Another object for this invention is to provide a helicopter flotation bag with an environmental and cosmetic cover which by its yieldable shape-retaining nature directs the inflating bag outwardly away from the helicopter fuselage. Desirably, the cover provides a barrier or fence inhibiting movement of the inflating flotation bag into a position of entrapment between the helicopter fuselage and a landing skid.

Yet another object for this invention is to provide a structural attachment of the flotation bags to a helicopter which utilizes inflation forces to tension the bags to a more stable condition during helicopter flight. Desirably, the structure of the inflatable flotation bag cooperates with a structural foundation member to define a relatively large area wherein inflation forces are deliberately opposed to potential buoyancy forces to preload the resilient inflated bag in a stabilizing manner.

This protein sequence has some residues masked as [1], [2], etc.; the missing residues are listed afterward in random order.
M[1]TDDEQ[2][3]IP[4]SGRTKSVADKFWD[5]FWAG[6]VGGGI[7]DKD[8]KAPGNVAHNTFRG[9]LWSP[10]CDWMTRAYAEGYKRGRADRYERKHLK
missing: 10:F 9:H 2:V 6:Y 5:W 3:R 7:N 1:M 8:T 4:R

Accordingly, the present invention provides a helicopter flotation pack comprising an elongate structural member including means for attachment to a helicopter landing skid, a flexible fluid-distensible flotation bladder secured to the structural member, means for inflating the flotation bladder, and environmental cover means secured to the structural member for constraining the bladder when the latter is deflated and folded upon the structural member.

The present invention further provides a helicopter flotation pack of the above-described character wherein the environmental cover is of yieldable shape-retaining nature and is in a first operative position yieldably secured to the structural member on an outboard side thereof while being non-yieldably secured to the structural member on an inboard side thereof. The cover in a second operative position separating from the outboard side of the structural member to extend upwardly in fence-like manner from the inboard side of the structural member, and directing the inflating flotation bladder outwardly of the helicopter.